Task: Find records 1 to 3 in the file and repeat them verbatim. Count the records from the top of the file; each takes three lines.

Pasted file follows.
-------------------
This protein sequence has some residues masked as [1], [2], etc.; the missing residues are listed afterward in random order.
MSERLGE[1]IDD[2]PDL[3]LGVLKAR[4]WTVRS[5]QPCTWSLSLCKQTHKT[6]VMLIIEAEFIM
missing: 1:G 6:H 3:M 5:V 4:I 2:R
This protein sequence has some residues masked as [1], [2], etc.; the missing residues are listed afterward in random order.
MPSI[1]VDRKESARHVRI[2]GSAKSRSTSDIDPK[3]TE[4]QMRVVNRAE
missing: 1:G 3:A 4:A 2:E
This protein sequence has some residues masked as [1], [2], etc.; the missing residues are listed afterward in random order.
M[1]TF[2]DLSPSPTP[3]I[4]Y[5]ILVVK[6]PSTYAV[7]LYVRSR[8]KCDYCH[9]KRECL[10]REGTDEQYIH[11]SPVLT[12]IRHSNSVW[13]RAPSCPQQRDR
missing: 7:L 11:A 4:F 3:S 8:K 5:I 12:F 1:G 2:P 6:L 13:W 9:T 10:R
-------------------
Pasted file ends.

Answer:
This protein sequence has some residues masked as [1], [2], etc.; the missing residues are listed afterward in random order.
MSERLGE[1]IDD[2]PDL[3]LGVLKAR[4]WTVRS[5]QPCTWSLSLCKQTHKT[6]VMLIIEAEFIM
missing: 1:G 6:H 3:M 5:V 4:I 2:R
This protein sequence has some residues masked as [1], [2], etc.; the missing residues are listed afterward in random order.
MPSI[1]VDRKESARHVRI[2]GSAKSRSTSDIDPK[3]TE[4]QMRVVNRAE
missing: 1:G 3:A 4:A 2:E
This protein sequence has some residues masked as [1], [2], etc.; the missing residues are listed afterward in random order.
M[1]TF[2]DLSPSPTP[3]I[4]Y[5]ILVVK[6]PSTYAV[7]LYVRSR[8]KCDYCH[9]KRECL[10]REGTDEQYIH[11]SPVLT[12]IRHSNSVW[13]RAPSCPQQRDR
missing: 7:L 11:A 4:F 3:S 8:K 5:I 12:F 1:G 2:P 6:L 13:W 9:T 10:R